6. ICMP Code/Type: If specifying ICMP protocol ICMP message types can be defined.
7. Timeout: Defines length of time before application is determined to be inactive. The session will be closed once this timer expires.
8. RPC Object ID: Defines Remote Procedure Call unique identifier. Used only for RPC applications.

In the example below I have created a custom application named 'SFTP-BACKUP'. This application runs SFTP/SSH to back up some servers on a non-standard tcp port of 9999. In the configuration below no Source-port was defined as the source port is randomly generated in a TCP connection and therefore when this is not configured will allow any source-port. I have also increased the inactivity time out from the default TCP timer of 1800 seconds to 3600 seconds.



DNS Address Book Entries
Specifying an FQDN (fully qualified domain name) in the address book allows security policies to be created using FQDNs for source and destination addresses. The example below outlines the use of DNS based security policies.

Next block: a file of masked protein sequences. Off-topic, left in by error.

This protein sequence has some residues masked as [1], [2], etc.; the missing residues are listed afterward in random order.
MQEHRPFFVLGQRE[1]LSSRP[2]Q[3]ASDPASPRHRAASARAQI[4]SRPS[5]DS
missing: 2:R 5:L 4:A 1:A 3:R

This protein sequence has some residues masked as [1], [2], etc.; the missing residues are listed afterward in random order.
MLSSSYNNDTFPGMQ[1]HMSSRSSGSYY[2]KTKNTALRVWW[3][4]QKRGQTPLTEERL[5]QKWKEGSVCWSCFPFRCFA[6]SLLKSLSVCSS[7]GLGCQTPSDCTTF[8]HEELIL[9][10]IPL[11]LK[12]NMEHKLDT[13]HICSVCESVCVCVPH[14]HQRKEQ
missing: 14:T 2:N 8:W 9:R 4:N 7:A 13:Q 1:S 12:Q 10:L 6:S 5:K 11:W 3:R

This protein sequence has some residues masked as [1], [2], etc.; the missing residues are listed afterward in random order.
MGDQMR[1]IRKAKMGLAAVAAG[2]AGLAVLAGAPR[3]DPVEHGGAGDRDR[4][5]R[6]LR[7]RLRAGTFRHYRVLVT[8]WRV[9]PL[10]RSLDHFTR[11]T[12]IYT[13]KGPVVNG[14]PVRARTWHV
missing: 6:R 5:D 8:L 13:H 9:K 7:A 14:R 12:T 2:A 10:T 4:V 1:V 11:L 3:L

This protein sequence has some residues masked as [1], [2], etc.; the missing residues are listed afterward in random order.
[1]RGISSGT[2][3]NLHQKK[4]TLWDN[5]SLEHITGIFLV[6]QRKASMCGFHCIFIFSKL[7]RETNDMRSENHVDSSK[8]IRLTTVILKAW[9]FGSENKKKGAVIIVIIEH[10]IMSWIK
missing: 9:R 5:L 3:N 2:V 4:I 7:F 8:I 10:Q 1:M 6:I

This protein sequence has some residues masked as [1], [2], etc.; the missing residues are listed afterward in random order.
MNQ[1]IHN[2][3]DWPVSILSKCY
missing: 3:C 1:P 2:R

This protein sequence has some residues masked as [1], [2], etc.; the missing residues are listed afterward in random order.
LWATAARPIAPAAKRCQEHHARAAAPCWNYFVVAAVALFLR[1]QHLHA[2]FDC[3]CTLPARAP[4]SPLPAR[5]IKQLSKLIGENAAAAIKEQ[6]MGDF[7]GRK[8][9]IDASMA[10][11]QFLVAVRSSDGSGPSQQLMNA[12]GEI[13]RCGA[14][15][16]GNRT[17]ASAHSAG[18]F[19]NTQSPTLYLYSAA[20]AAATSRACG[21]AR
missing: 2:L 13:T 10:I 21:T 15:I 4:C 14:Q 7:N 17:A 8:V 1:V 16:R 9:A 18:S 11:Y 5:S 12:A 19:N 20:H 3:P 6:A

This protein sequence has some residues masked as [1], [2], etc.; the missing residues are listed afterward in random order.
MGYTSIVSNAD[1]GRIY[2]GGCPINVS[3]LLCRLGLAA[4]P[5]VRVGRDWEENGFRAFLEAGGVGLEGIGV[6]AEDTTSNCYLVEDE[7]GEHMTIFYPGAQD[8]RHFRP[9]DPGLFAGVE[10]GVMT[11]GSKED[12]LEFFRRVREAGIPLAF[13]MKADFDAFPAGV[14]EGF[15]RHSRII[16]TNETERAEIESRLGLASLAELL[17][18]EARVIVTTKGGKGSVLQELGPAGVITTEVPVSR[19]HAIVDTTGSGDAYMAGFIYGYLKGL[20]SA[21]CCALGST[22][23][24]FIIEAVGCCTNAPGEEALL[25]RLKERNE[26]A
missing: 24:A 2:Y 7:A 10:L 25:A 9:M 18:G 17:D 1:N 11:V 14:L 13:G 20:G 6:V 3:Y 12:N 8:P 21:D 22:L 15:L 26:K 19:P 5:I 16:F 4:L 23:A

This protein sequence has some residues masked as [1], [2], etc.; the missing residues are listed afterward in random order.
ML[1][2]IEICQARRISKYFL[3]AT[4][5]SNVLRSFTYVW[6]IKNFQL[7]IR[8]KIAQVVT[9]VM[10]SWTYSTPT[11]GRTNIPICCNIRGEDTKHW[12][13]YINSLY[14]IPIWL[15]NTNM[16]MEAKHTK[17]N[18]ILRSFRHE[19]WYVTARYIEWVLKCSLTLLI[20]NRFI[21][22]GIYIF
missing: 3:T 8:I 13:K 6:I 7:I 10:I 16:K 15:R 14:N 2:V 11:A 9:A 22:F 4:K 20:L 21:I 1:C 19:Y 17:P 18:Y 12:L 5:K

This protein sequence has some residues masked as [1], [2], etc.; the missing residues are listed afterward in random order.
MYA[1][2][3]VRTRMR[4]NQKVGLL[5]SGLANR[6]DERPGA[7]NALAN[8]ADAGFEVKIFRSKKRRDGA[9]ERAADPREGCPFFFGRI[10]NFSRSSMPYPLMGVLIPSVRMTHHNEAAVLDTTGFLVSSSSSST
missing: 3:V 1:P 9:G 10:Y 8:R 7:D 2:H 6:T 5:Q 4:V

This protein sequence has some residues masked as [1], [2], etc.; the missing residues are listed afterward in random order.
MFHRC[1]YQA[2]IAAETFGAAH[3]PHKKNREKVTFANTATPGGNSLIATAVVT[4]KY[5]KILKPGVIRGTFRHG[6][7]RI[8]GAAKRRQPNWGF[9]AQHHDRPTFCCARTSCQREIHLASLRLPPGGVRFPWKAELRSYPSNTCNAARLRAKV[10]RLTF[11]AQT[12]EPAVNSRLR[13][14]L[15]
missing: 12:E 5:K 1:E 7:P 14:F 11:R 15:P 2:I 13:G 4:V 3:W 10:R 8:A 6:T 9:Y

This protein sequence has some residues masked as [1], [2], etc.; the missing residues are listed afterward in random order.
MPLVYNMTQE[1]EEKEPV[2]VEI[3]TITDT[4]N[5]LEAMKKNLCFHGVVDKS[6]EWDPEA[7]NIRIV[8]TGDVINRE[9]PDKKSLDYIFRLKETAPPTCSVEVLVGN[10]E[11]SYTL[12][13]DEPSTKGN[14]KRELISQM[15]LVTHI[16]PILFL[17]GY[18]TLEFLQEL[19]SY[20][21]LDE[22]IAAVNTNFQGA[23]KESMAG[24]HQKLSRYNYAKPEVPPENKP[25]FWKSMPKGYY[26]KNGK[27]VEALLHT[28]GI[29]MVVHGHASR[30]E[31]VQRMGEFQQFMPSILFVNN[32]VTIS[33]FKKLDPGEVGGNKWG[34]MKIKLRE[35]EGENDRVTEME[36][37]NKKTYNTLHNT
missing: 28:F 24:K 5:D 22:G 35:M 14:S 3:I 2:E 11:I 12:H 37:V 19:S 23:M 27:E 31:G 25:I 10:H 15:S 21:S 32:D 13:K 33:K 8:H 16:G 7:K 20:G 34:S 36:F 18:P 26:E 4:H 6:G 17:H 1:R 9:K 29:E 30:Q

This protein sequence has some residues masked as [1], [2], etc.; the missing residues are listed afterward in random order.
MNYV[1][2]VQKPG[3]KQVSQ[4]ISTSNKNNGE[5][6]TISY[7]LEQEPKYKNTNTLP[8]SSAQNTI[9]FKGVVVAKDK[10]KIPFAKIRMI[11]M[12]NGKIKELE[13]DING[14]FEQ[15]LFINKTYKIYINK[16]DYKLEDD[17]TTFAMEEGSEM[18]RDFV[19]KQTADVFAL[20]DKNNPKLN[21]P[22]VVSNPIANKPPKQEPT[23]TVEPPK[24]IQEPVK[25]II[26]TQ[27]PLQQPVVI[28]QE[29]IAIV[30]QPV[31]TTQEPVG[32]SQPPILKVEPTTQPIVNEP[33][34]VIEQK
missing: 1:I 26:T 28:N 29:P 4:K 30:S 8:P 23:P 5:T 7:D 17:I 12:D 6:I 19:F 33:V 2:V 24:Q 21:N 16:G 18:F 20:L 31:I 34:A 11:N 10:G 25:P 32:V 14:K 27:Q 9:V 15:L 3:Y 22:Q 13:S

Create Address Book Entry & Firewall Policy
The screenshot below outlines the creation of a DNS based addresses book entry for www.bbc.com. The second part of the screenshot outlines configuration of a security policy which uses this newly created address book entry. The security policy is blocking ICMP Ping requests from the LAN subnet to the FQDN of www.bbc.com.

This screenshot summarizes the configuration.

Verify the Actual IP Address Used in the Security Policy
I originally thought that the SRX device would complete a DNS lookup on FQDNs within the security policy each time the policy was hit, but this is not the case. The SRX will complete an initial DNS lookup and will continue to use this IP address until the DNS (time to live) TTL value expires. Once this TTL time expires the SRX will complete another DNS lookup for the FQDN and store the IP address for the length of the TTL value.  The command 'show security policies policy-name NAME detail' can be used to view the actual address that the security policy will use for www.bbc.com.



Policy Scheduling